The Internet of Things: The Quantified Self

Quantified_self_logo“It began with a small group of digital obsessives recording their heartbeat. Today the ‘quantified self’ movement is a gadget-filled fitness craze.” – (Sunday Telegraph Magazine, 2013)

The quantified self goes beyond simply weighing oneself everyday, it goes to subjecting oneself to quantitative habits, its the incorporation of technology to gaining data such as oxygen, heartbeat, how much sleep one’s gotten, how many paces one’s walked and states of mood just to name a few.

So why would people do this? Why would people force themselves to be measured every moment of every day? The main objective here as told by Gary Wolf is that of self knowledge…of getting to know ourselves better.

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One of the main aspects that is particularly interesting is how this digital-driven movement has moved towards becoming more fitness and wellbeing based. If you’re wearing a fitbit and tracking your heartrate and pace counter every day you’re participating in this movement.

Achieving self-knowledge, like Gary Wolf said, an important step towards self improvement, and many people gather in communities to share their data between each other, usually fitness-wise, where individuals all act as separate nodes in the community, each with the same equal goal.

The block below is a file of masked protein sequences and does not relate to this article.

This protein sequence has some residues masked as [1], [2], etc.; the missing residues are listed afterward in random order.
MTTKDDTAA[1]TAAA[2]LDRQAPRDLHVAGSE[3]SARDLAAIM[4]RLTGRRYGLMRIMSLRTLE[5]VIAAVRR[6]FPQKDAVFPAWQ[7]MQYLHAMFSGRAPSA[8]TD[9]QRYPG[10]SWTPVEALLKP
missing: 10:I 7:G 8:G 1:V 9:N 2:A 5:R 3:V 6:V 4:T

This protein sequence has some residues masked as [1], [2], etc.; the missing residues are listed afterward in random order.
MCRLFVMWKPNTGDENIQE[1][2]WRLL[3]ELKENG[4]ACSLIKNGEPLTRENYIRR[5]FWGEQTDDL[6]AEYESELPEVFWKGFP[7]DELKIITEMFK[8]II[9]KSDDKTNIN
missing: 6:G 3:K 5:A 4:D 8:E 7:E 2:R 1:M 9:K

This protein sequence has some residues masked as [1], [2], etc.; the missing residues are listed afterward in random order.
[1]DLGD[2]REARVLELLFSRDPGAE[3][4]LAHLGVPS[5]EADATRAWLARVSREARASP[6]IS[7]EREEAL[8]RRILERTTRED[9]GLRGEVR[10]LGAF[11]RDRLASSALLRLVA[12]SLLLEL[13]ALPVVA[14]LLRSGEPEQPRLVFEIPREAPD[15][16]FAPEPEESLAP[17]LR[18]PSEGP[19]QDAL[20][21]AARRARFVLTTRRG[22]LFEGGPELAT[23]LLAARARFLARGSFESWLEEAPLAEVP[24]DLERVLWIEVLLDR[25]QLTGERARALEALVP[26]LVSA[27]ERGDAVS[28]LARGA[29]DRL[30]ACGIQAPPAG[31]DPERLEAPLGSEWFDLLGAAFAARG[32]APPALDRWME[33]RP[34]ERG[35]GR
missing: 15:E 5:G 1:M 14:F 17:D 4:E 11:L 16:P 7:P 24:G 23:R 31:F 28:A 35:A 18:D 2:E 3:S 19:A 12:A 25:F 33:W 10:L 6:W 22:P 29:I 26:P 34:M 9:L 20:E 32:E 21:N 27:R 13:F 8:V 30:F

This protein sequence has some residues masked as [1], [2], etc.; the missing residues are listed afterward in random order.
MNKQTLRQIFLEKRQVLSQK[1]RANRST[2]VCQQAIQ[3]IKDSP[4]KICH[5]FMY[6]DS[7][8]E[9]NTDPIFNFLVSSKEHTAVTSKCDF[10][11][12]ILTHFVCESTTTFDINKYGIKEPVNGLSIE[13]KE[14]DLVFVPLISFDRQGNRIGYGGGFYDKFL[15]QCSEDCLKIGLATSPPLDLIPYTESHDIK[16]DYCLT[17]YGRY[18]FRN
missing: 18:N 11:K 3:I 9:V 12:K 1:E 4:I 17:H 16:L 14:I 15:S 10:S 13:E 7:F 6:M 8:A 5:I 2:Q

It’s interesting as these huge amounts of data, are now generated daily by individuals, which could never happen before. This sort of big data can be extracted by huge companies and corporations to understand complex aspects of a place’s population, such as roughly on average the amount of exercise undertook daily.

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3 thoughts on “The Internet of Things: The Quantified Self

  1. The FitBit is such a perfect study for the Internet of Things, but it’s especially strange to me looking at these new, flash examples and comparing them to what we’ve had in the past. Even before Big Data and storing all of these detailed little bits of information about ourselves, we had kind of paired back versions. Take, for example, the heart rate monitors built into the handles of exercise machines! What is it about humans that makes us so determined to know everything that’s going on with ourselves, I wonder.

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  2. Excellent idea to discuss about the FitBit. The only thing I’m not too sure about is, does this fully relate to the Internet of Things? Does the FitBit have internet access within itself, or does it simple store data, requiring you to manually input or upload said data to the net to share? You’re definitely on the right track, as this is technology which changes the way we “live”, but I feel you just came short on the element of “connectivity”.

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